8. Rivière Gombo
  9. Rivière des Anguilles (tributaries – Rivière Songe and Rivière Pipe)
  10. Le Gros Ruisseau
  11. Rivière Dragon
  12. Rivière St Amand
  13. Rivière du Poste (tributaries – Rivière Citron, Victoire and Marron)

Grand Port

  1. Rivière Tabac
  2. Rivière Violette
  3. Rivière La Chaux (tributaries – Eau Bleu and Bémaniques)
  4. Rivière des Creoles
  5. Rivière Champagne
  6. Rivière Nylon

Flacq

  1. Grand River South East (tributaries – Rivière Profonde and Rivière du Rempart)
  2. Rivière Sèche
  3. Rivière du Poste (tributaries – Rivière Coignarde, Sarcelle and Céré)
  4. Rivière Françoise (tributaries – Rivière Grande Barbe)

Rivière du Rempart

  1. Rivière du Rempart
  2. Ruisseau Grand Marais
  3. Ruisseau Citronniers

Pamplemousses

  1. Rivière de Pamplemousses (tributary – Rivière Citron)
  2. Rivière du Tombeau (La Nicolière Reservoir, Rivière Pieter Both and Rivière Rose from Pieter Both feed it.)

Importance of rivers

Rivers are important from both the ecological and economic standpoint.

Ecological

  1. They help in the transfer of water itself from its source, down its course so that other organisms can benefit from it.
  2. Rivers ensure the distribution of nutrients from place to place as well as help dissipate dischargeable products from one point.
  3. They help in landscaping the environment; for instance, the flow of water along the land results in valleys, crevices and canals.
  4. These watercourses offer a unique environment for freshwater organisms like fishes, eels, shrimps and water plants.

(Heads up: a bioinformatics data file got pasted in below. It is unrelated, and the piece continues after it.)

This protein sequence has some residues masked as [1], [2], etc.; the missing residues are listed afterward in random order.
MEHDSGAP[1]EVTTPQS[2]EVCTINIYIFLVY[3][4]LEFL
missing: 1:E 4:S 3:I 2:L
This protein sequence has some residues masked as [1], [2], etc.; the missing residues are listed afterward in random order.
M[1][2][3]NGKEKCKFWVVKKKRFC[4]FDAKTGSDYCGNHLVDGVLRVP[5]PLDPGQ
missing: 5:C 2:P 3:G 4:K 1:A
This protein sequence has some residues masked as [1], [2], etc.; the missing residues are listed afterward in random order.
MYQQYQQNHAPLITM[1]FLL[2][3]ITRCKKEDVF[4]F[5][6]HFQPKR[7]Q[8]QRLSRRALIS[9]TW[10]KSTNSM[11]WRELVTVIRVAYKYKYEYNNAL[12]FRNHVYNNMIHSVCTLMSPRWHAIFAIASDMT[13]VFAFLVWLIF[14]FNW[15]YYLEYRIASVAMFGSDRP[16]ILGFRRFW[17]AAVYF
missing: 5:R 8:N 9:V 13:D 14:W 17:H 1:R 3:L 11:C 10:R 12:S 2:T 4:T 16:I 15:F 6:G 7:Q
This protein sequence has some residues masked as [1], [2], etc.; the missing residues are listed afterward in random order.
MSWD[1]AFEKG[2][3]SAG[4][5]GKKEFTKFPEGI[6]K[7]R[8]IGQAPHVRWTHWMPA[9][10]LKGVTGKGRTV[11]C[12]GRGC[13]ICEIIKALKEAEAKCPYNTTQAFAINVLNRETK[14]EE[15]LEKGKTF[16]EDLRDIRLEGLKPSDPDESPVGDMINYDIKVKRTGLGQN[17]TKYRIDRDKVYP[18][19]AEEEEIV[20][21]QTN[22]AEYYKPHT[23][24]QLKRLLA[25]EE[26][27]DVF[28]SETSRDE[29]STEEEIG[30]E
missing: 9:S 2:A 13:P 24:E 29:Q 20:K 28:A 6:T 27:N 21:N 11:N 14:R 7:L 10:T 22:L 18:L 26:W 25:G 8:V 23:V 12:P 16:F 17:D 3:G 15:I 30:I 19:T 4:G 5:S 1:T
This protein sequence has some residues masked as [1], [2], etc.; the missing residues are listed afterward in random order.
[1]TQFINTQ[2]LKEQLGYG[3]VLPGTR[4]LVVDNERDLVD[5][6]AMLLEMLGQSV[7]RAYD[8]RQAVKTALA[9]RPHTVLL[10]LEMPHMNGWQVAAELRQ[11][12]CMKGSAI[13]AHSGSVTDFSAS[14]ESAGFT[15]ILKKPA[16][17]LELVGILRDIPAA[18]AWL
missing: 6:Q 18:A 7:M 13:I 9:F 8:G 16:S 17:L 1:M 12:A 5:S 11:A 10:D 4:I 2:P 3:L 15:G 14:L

5. Where river banks overflow often, wetlands can form. Wetlands are wonderful natural sites that act as pollution sinks.

Economic

  1. Though there are small rivers in Mauritius, on continents with large rivers, the water bodies are used as a transport medium. The best that we see here is recreational paddling or fishing on small boats at GRSE and the bay of GRNW.
  2. Rivers are places where fishes and plants are commercially grown which in turn provide food and bring back money.
  3. Overflowing of the water banks during heavy rainfall provide fertile soil which can be used in agriculture. Watercress and Brede Songe are commercially cultivated in this way.
  4. Streams that flow through private land are used for recreational activities like fishing.
  5. One very important use of rivers is that they are dammed and made into reservoirs to feed the general population with paid water.
  6. Or else, they can be used to produce electricity in hydroelectric power stations like the one at Plaine Champagne.
  7. Water from rivers can be directed towards cultivated fields and used to irrigate crops.
  8. Rivers help to transport excess water downstream during rainfall. Man-made alternatives would cost in the millions, as would flooding in the absence of natural canals.

Other uses of rivers

In some cultures, rivers have religious meanings. Hindus, for example, consider river banks as sacred places where they build their altars. In addition to this, psychologically, rivers and the surrounding environment provide a serene atmosphere to de-stress and initiate creativity in an individual.


Reference:

  1. B. de Burgh Edwards. (1921). Géographie Illustrée de l’ile Maurice. Port Louis, Mauritius: The General Printing and Stationery OY.Ltd, pp 8-11